Enjoying cool thrills in Italy

Summer Pleasures

July 17, 2002|By Norine Schiller | Norine Schiller,SUN STAFF

It's embarrassing to admit, really, but I look forward to the gelato almost as much as I do to seeing my beloved relatives when we make a trip to Palermo, Italy, every three or four years.

I am a grown-up, after all, and the grown-ups I am visiting long ago had their fill of such childish things as ice cream. For them, it's a casual treat, picked up occasionally when they happen to park their Vespas in front of their favorite gelateria.

For me, gelato is magenta fountains of bougainvillea, spilling over cream stucco walls, somehow made edible. It is white-hot sun and salt air, mountains and cactus, childhood recaptured, extract of Sicily on ice. It means far more to me than a few hundred cool calories on a cone.

In Hampden in the '60s, I was the little girl who ran screaming "Waitaminute! Waitaminute!" after the Good Humor truck as it started up Beech Avenue past Wyman Park. But when I went to Italy, approaching the gelato stand required a certain European decorum. In my most ladylike demeanor, I whispered "nocciola" to my mother so the man behind the counter would give me a hazelnut cone.

Behind the glass, tubs glowed in frosty circles of bright pistachio green, rose pink, cream and the deepest dark brown. Hazelnut and coffee, chocolate sorbet and lemon ice, so exotic then to a little American girl, are more familiar to me now. But then, the flavors were so intense, and the texture so luxuriously silky, that they hardly resembled the ice cream I knew: ice-cold scoops that always, in the end, tasted more of milk than anything else.

I had other favorite flavors: fragola, a strawberry sorbet, was a dark and luscious pink; torrone, a nougat flavor, came in two variations, one with little bits of candied fruit, the other with a sweet and crunchy bite that reminded one of the Italian candy for which it was named - predictably, I liked both.

I liked gelato so much that it became a source of amusement for my cousins on each successive summer trip. They always knew how to put a smile on the face of their cugina from Baltimora.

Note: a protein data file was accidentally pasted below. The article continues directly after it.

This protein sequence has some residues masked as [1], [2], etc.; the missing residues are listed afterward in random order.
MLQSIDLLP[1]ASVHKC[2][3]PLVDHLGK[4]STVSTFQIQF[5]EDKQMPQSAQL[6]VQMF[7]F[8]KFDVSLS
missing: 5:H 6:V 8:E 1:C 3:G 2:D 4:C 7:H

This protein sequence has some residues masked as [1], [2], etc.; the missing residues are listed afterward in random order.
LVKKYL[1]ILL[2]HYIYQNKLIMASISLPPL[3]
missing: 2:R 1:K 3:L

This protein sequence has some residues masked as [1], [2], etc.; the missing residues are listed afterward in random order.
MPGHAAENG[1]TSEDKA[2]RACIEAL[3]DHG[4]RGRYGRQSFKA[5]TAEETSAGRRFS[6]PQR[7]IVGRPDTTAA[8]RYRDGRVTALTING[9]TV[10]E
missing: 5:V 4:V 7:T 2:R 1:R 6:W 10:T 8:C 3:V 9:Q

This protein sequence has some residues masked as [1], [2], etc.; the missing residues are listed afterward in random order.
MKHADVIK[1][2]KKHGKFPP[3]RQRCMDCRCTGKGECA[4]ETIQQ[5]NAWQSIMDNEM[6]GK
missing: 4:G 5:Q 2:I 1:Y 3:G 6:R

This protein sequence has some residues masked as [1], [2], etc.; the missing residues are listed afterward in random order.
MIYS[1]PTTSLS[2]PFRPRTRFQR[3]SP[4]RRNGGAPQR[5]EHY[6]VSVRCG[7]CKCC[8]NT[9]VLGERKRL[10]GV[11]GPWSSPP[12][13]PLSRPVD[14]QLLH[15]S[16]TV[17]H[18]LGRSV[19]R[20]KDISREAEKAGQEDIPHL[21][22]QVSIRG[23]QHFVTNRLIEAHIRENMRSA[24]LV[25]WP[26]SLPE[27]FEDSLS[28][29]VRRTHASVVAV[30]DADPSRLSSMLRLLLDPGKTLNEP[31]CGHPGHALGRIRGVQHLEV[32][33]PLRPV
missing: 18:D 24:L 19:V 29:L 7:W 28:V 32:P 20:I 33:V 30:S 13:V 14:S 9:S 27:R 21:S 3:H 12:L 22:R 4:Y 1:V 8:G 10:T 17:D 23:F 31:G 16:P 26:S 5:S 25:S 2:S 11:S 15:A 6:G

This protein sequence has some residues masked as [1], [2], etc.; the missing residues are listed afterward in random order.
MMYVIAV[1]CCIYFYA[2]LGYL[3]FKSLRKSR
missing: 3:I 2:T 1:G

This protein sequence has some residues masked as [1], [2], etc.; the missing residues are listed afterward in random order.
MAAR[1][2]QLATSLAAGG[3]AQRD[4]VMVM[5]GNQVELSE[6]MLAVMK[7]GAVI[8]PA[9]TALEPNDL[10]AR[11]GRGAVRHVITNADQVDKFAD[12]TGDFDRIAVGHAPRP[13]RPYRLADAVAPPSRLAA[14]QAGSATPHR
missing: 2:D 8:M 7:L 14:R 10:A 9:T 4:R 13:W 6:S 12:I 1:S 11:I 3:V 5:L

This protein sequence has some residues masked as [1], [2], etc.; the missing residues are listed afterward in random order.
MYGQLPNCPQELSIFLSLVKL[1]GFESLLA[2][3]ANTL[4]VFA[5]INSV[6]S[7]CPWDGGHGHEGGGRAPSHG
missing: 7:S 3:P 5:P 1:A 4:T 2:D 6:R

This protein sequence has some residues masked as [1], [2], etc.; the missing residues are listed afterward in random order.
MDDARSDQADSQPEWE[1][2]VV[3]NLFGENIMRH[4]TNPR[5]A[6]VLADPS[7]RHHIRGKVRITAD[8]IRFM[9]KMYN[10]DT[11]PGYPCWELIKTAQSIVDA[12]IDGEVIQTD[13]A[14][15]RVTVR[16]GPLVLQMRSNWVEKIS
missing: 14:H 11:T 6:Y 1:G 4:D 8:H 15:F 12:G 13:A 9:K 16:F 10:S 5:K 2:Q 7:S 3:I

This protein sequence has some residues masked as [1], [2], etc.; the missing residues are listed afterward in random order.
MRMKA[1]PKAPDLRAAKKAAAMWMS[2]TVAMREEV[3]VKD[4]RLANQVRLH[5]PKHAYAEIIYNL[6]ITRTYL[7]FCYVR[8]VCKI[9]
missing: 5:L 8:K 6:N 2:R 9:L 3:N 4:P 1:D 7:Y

On special occasions, we might go out at night to a gelateria downtown, near a carousel and bumper cars. We would sit outside amid a sea of metal bistro tables illuminated only by the multicolored lights of the rides across the street, and order cassata gelata, an elegant extravagance that looked too pretty to eat. It was made up of concentric rings of cake, strawberry or hazelnut ice cream, and in the center, a heavy cream studded with little bits of chocolate.

In my teen years, my favorite cousin and I would sometimes take an evening walk to the nearest gelato stand - or maybe one not so near our parents. We would ask for our favorite flavor on a brioche, with a dollop of whipped cream, on top. The brioche seemed strange - who had ever heard of ice cream on egg bread? - but it was delectable.

We would dawdle on the way back. And if by chance a certain young man came by on a motor scooter, and if by chance he flirted with us, well, we were only there to get a gelato and had not at all planned the timing for when he customarily passed by that particular spot every evening. And if we happened to be wearing our best dresses and new sandals, well ... that was pure coincidence.

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